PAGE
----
January 8, 2014; Los Angeles Times
According to the audit recently posted on its website, the Susan G. Komen Breast Cancer Foundation booked $270 million in its fiscal year ending March 31, 2013, compared to $348 million the year previous and $367 million in FY 2011. This constitutes a decline of $77 million, or 22% of income. The interesting detail, found on page 4, is that the drop was most precipitous in the area of unrestricted “contributions, sponsorships and entry fees,” adding up to a full $100 million. The group also curtailed expenditures, primarily in the areas of research (approximately a $20 million reduction) and Public Health education (a $30 million reduction).
Sign up for our free newsletter
Subscribe to the NPQ newsletter to have our top stories delivered directly to your inbox.
This news follows closely on a hasty announcement right before the New Year that founder Nancy Brinker had taken a salary cut of $159,000. As you may recall, Komen spent an indecent part of last year issuing tone-deaf statements about various issues, one of which was Brinker’s compensation in FY 2011 (which was when the Planned Parenthood snafu occurred—albeit towards the end of that period) of $673,000. Brinker also “stepped down” as CEO in an odd arrangement that has her remaining as a very highly paid core board member.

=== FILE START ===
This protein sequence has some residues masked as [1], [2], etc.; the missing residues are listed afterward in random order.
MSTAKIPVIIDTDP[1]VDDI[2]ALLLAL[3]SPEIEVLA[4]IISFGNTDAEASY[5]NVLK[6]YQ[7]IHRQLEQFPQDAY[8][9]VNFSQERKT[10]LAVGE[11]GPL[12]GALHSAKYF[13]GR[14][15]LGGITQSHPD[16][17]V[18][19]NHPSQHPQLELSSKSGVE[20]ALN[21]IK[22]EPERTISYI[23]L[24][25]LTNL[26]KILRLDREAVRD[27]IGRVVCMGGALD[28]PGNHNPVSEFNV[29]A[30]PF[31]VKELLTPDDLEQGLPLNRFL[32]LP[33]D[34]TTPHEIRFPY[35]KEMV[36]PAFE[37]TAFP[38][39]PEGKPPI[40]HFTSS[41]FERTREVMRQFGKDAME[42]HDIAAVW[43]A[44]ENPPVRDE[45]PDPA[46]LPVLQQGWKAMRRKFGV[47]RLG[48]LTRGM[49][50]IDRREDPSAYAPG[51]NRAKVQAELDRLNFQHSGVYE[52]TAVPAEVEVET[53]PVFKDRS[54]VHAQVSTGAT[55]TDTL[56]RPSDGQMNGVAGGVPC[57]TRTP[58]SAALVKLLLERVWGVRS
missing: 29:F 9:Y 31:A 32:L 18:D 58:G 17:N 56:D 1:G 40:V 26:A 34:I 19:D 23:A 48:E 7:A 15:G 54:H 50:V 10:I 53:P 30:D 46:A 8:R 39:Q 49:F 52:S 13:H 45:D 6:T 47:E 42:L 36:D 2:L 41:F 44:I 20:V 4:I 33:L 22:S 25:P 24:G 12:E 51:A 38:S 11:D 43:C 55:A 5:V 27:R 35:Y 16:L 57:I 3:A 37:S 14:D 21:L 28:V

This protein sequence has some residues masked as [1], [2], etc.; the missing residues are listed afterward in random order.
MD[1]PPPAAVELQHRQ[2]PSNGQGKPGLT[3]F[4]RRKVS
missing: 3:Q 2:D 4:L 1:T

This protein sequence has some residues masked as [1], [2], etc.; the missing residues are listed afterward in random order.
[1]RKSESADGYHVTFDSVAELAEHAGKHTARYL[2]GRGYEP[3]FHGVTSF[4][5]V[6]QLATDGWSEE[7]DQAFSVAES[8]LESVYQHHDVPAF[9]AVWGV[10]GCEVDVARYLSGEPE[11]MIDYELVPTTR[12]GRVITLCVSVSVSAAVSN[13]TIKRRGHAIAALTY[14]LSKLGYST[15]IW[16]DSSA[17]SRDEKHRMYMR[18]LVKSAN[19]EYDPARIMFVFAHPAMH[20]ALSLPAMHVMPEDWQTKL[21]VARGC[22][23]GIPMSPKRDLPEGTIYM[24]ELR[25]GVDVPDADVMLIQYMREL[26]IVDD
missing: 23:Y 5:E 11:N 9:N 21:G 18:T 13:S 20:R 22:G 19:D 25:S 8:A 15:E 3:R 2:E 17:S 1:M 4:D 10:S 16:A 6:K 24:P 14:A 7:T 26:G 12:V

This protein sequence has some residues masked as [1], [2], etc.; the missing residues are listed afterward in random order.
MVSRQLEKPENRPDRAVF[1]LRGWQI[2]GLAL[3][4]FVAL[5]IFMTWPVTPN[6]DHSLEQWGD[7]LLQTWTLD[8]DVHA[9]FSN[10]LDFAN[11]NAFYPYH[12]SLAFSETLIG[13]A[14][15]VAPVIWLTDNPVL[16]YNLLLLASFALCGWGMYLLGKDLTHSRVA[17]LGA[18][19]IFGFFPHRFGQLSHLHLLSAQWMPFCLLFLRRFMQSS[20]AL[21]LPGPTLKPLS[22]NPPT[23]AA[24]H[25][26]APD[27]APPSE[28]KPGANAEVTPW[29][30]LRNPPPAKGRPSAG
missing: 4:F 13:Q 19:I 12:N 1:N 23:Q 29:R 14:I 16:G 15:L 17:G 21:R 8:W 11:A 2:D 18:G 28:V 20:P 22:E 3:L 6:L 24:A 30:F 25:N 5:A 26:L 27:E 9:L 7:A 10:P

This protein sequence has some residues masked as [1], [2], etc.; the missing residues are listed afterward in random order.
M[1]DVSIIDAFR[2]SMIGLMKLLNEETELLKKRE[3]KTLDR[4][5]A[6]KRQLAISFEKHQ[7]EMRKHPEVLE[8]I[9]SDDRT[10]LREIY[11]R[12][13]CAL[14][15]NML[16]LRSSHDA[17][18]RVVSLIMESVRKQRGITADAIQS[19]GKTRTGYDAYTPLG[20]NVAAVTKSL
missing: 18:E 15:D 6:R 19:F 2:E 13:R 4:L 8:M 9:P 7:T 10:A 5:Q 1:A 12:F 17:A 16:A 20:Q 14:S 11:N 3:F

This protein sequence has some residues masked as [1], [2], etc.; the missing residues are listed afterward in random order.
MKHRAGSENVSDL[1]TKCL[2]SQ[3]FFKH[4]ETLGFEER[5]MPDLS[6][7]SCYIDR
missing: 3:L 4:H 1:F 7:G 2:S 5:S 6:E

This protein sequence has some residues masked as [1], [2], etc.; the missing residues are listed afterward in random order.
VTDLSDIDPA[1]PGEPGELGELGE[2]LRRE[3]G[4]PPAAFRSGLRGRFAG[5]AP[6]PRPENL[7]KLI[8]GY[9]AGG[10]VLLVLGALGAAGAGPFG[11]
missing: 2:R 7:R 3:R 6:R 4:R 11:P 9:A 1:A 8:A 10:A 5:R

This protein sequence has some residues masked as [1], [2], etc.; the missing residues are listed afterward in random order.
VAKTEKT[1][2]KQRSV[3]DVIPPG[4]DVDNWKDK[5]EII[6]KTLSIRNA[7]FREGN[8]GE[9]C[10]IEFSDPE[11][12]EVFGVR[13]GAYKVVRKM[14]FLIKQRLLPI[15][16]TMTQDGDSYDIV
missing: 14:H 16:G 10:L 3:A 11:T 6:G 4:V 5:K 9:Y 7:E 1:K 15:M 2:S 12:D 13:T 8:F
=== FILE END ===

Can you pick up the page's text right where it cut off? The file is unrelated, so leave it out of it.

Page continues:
The Komen fall from grace, of course, started in January of 2012 when Komen announced it would no longer fund Planned Parenthood to do breast cancer screenings. An angry response to what was seen by many as a pandering political act took hold overnight. The organization then went on to make one bad communications move after another, many of which were seen as being less than forthcoming or (ahem) honest.
The result has been a slow falling away of constituent involvement. Last year, after finding that participation and revenue had fallen off significantly, Komen cancelled seven fundraising walks. The affiliates have also taken losses, as can be seen here and here.
Spokeswoman Andrea Rader is quoted as saying that the organization now is seeing its numbers stabilize remarking that even among people who were angry about the Planned Parenthood issue “They tend to say, ‘O.K., we were mad about that, but we’re not mad anymore.’”—Ruth McCambridge